4-H Healthy Living Club Challenge
RACE ACROSS IOWA
Challenge Kick Off: November 1st - May 31, 2019
Clubs take part in the challenge by introducing a variety of healthy living practices during club meetings each month. Completing the challenges earns the clubs "miles" as they race across Iowa throughout all 20 regions of the state. This 1,400 mile route destination sure fulfills the definition of a challenge, but by working together as a team and setting goals to incorporate healthy living practices each month, we hope to see you meet or surpass the final mile by the end of June!
Water Consumption - 75 miles
Offer water as the main beverage at club meetings
Tips: How to incorporate water in a fun way
- Infuse water naturally by adding fruit, vegetables or herbs
- Freeze 100% juice in ice cube trays to add some fun flavors
Fruits & Vegetables - 100 miles
Include a fruit and/or vegetable as a snack choice
Tips: Create opportunities to try new foods or recipes
- Offer new foods to try at club meetings
- Invite a local farmer to visit the club and try their produce
Physical Activity - 125 miles
Organize a physical activity to get moving for 10-15 minutes
Tips: Structured activities that encourages movement with all participants
- Have youth lead group exercises or design their own
- Try yoga as part of your meeting
Earn Your Miles
Each month, the club submits the online tracker for that respective month. The club will designate who will do this each month, whether it be an adult or youth leader. The link for the month will be found here on the webpage. Be sure to submit your progress monthly so results can be tracked and published by county and across the state. Don't wait until the end of the challenge to submit your monthly accomplishments, because each monthly tracker is due by the 10th of the following month. (For example: November tracker is due December 10th, December tracker is due January 10th, etc.)
In addition to the 3 main challenges, clubs can earn extra miles by completing the monthly bonus challenge outlined below.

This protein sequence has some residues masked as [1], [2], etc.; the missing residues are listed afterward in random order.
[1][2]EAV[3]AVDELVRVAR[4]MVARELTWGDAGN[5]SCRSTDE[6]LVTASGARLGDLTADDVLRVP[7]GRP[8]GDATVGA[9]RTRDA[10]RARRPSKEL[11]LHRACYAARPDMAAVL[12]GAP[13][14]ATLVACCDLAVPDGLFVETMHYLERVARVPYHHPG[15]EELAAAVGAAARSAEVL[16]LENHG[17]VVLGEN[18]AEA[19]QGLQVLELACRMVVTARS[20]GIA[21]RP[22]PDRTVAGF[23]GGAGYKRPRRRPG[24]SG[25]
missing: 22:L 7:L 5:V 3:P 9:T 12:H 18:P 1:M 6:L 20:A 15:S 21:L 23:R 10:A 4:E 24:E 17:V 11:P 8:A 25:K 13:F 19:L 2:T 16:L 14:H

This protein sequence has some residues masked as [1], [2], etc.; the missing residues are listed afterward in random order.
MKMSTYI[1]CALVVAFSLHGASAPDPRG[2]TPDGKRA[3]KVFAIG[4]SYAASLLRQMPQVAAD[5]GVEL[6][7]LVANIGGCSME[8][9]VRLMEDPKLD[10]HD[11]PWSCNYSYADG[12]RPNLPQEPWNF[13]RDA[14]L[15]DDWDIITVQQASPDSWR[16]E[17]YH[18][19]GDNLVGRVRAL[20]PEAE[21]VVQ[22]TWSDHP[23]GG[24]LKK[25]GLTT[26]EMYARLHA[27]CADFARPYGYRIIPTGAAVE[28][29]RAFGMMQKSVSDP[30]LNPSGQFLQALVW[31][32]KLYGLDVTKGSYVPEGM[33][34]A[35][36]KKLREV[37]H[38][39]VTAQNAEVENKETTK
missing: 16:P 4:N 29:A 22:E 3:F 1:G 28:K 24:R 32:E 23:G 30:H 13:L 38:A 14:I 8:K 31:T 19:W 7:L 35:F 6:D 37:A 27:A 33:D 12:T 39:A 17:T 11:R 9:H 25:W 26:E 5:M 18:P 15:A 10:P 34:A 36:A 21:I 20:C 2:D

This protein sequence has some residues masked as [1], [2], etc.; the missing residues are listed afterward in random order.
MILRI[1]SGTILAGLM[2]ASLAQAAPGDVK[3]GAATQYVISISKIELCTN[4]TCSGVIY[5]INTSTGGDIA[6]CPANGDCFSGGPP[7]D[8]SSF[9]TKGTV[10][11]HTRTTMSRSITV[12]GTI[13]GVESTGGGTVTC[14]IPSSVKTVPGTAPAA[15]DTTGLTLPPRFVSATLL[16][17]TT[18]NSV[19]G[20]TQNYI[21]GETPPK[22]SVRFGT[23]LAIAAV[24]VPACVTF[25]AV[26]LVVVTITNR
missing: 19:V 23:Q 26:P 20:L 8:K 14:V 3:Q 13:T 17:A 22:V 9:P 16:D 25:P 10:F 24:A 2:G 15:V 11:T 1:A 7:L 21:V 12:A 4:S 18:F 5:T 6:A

Registration is open!
Clubs can register for the challenge at any point between December-May, but they can only earn miles once they've registered. Earn 50 miles for registering your club and earn 100 more by electing a club Wellness Officer! If you already have a wellness/healthy living officer - then way to go! You can count those bonus points.
Earning miles for the 3 challenge areas + a bonus challenge will begin in December!
Every month a new "bonus challenge" will be made available. BONUS challenges can be completed at any time, but miles are only allocated once per challenge. When submitting your monthly tracker, include a short blurb and image of your club completing the BONUS in order to earn the extra miles.
DECEMBER: Social Wellbeing
In December, clubs were challenged to incorporate a TEAM BUILDING ACTIVITY into their club meeting. Social relationships is an integral part of our wellbeing and helps us establish a sense of belonging. Building relationships among club members is a great avenue for establishing a productive club and a safe space for all members to gather.
You are free to choose what activity to introduce but please review the examples below for ideas:
- Brain Break Game: team building activity that encourages youth to utilize their creativity to develop a game that challenges you mentally and physically.
- Divide group into smaller groups of 4-6 youth
- Provide a prop to each group (preferably a different prop for each group)
- Examples of props: play-doh, deck of cards, cones, poly-spots, beach ball, popsicle sticks, yarn, etc. (Use any every day item you may have around the house.)
- Provide them 5-10 minutes to plan a short activity that focuses on the usage of the prop and involves the whole group.
- Then have each small group explain and demonstrate their game for the whole group to take part in.
- Depending on time, you may only get to practice each brain break for a few minutes - but keep that new activity in your toolbox and try it at full length in a future meeting. :)